Last August, Automattic acquired Parka, LLC, the makers of the BruteProtect security tool for WordPress, with the goal of integrating its features into Jetpack. The services provided in BruteProtect Pro were subsequently offered for free.
Jetpack 3.4 was released today with brute force protection available to users via a new module called Protect. You can find it under the Jetpack settings page or within your centralized dashboard on WordPress.com.
Enabling protection against botnet attacks is as simple as checking a box:
The new module protects your login form from brute force attempts and allows you to scan your site for malicious code in Jetpack. It also allows you to manage a whitelist of IP addresses if you ever need to prevent Jetpack from blocking one.
At the bottom of your Jetpack stats summary, where you find the number of spam comments blocked by Akismet, you’ll also now see the number of blocked malicious login attempts.
As of February 2015, the BruteProtect plugin has defended over 225,000 sites from more than 350 million botnet attacks. The plan is to phase out the independent plugin by the end of 2015 in favor of maintaining its features via Jetpack.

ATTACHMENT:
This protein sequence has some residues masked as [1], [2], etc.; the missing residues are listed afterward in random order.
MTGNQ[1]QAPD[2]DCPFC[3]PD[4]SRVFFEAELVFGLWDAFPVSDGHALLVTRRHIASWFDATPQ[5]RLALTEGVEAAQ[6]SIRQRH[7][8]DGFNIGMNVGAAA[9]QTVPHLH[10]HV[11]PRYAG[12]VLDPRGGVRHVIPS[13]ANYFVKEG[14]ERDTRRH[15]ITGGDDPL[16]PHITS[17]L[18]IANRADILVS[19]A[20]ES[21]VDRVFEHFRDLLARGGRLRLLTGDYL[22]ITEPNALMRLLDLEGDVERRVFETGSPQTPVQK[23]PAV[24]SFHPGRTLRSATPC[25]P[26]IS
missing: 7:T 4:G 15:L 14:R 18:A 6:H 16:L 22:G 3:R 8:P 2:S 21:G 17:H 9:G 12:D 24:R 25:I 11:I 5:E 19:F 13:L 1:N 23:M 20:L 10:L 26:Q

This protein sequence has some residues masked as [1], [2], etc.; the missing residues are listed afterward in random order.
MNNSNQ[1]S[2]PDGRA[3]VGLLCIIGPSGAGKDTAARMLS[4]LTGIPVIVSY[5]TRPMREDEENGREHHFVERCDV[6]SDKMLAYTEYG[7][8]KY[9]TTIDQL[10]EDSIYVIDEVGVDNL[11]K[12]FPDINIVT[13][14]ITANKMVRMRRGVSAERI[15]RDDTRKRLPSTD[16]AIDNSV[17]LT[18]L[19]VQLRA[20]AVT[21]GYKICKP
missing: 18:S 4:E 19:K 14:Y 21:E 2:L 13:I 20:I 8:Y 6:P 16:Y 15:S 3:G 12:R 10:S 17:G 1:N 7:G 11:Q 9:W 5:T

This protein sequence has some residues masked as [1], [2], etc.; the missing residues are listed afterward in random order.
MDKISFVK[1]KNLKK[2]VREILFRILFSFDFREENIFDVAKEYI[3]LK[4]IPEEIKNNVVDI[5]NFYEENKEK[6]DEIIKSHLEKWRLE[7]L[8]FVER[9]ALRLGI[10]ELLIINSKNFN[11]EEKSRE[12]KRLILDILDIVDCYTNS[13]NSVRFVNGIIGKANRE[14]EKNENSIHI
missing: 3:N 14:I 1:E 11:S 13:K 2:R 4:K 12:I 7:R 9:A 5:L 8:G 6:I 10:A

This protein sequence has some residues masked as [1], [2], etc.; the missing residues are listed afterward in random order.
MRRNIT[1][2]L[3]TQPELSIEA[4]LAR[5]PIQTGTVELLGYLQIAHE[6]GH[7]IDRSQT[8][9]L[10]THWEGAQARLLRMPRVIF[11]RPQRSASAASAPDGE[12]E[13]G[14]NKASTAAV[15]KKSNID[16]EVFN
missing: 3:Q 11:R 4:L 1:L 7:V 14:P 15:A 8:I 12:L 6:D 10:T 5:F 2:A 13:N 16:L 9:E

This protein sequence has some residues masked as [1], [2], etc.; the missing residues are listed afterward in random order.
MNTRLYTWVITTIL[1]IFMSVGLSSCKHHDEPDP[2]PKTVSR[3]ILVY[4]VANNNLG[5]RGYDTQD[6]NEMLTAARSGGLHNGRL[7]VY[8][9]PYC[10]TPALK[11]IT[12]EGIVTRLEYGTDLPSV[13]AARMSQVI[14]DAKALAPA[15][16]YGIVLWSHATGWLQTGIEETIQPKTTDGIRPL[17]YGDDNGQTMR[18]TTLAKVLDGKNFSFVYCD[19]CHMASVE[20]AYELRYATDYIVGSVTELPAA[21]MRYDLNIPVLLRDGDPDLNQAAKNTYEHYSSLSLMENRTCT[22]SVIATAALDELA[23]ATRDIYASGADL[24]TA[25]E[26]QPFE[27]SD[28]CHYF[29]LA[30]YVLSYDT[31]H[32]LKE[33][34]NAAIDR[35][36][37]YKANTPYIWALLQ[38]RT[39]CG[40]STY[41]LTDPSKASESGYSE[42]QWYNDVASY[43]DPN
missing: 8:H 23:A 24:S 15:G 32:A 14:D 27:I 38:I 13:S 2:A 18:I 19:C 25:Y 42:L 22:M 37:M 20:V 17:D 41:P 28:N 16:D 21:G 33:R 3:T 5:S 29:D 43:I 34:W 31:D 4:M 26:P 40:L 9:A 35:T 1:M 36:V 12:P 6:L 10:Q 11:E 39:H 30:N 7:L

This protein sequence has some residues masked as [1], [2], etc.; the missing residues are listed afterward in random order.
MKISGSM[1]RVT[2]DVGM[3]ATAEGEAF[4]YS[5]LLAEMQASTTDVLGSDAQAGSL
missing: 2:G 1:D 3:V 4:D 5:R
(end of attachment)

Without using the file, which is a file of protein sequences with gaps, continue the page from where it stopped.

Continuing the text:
Jetpack Protect is a truly compelling new addition to the plugin. Its inclusion means that millions of WordPress sites will now have free access to protection against brute force attacks, making a large portion of the web more secure.
With the addition of Protect, the plugin has grown to include 36 modules, which can be a bit overwhelming for new users. Jetpack 3.4 introduces a new “Jump Start” feature that will activate a curated set of modules to get you started. This release also includes a list of 43 enhancements and 11 bug fixes, which you can view on the plugin’s changelog.